EU plan to ease farmers' fallow land requirement stalls on detail


  • World
  • Friday, 15 Mar 2024

A drone view of farmer's tractors blocking a speedway from Lublin to Warsaw, as they protest against the European Union's Green Deal and imports of Ukrainian agricultural products, on the outskirts of Warsaw in Wiazowna, Poland, March 6, 2024. REUTERS/Kacper Pempel/File Photo

WARSAW (Reuters) - European policymakers' plan to replace a requirement for farmers to leave land fallow with a voluntary scheme has been held up by disagreement on details, the agriculture commissioner said on Friday on a visit to Warsaw.

Polish farmers have been among those that have staged weeks of protest across the European Union, to press a series of demands, including removing restrictions placed on them by the EU's Green Deal plan to tackle climate change as they say they cannot afford them.

Poland's farmers have a particular grievance because of increased competition from Ukraine's farmers, who they say have flooded the EU with cheap imports that leave them unable to compete.

"I planned this meeting with you in such a way that it was to be held simultaneously with the publication... of the European Commission's proposal regarding changes to the act in the Common Agricultural Policy, but this publication will be delayed," EU Agriculture Commissioner Janusz Wojciechowski told reporters on the visit to his native Poland.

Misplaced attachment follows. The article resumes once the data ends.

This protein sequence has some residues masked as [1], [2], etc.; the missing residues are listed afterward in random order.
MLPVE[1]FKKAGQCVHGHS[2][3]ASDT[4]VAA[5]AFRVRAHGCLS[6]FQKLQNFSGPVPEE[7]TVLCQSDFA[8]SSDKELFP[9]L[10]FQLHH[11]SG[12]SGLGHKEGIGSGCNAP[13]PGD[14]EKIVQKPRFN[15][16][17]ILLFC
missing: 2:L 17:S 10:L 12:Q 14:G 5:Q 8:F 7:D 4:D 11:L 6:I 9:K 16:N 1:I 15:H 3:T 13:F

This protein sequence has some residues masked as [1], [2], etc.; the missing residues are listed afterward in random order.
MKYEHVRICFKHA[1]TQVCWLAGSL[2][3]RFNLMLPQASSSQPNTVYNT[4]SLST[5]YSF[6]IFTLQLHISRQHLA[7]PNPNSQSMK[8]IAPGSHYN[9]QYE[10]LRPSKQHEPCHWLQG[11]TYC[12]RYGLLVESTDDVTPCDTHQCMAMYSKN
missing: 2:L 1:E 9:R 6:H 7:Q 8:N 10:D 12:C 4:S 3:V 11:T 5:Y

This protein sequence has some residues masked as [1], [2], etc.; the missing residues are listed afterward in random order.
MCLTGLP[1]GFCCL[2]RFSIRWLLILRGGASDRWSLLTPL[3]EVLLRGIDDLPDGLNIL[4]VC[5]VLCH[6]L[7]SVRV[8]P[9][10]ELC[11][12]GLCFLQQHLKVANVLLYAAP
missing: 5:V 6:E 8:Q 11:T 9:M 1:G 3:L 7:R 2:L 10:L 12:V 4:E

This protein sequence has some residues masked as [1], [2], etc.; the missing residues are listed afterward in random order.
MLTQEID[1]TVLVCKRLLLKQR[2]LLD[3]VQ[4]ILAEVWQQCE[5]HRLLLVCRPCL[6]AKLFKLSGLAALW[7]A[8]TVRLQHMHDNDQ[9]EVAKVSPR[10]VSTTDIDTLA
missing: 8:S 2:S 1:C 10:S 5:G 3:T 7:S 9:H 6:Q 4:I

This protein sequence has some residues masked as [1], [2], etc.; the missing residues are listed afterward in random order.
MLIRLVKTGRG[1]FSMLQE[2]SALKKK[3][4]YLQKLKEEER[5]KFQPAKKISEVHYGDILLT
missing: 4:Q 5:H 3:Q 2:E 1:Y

He said publication had been held up by a dispute over the timing of some changes, but that there should be an announcement in a matter of hours rather than days.

Wojciechowski has faced calls to quit from all sides of the political spectrum in Poland, with farmers blaming him for the policies they oppose.

The European Commission is expecially anxious to quell opposition from farmers ahead of European Parliament elections in June in which the far right, for whom farmers represent a growing constituency, is seen making gains.

Wojciechowski said the proposals would replace an obligation to rotate crops for farms between 10 and 30 hectares with a different scheme. Member states would also be able to exclude farms of up to 10 hectares from environmental inspections.

(Reporting by Anna Koper, writing by Alan Charlish, editing by Nick Macfie and Barbara Lewis)

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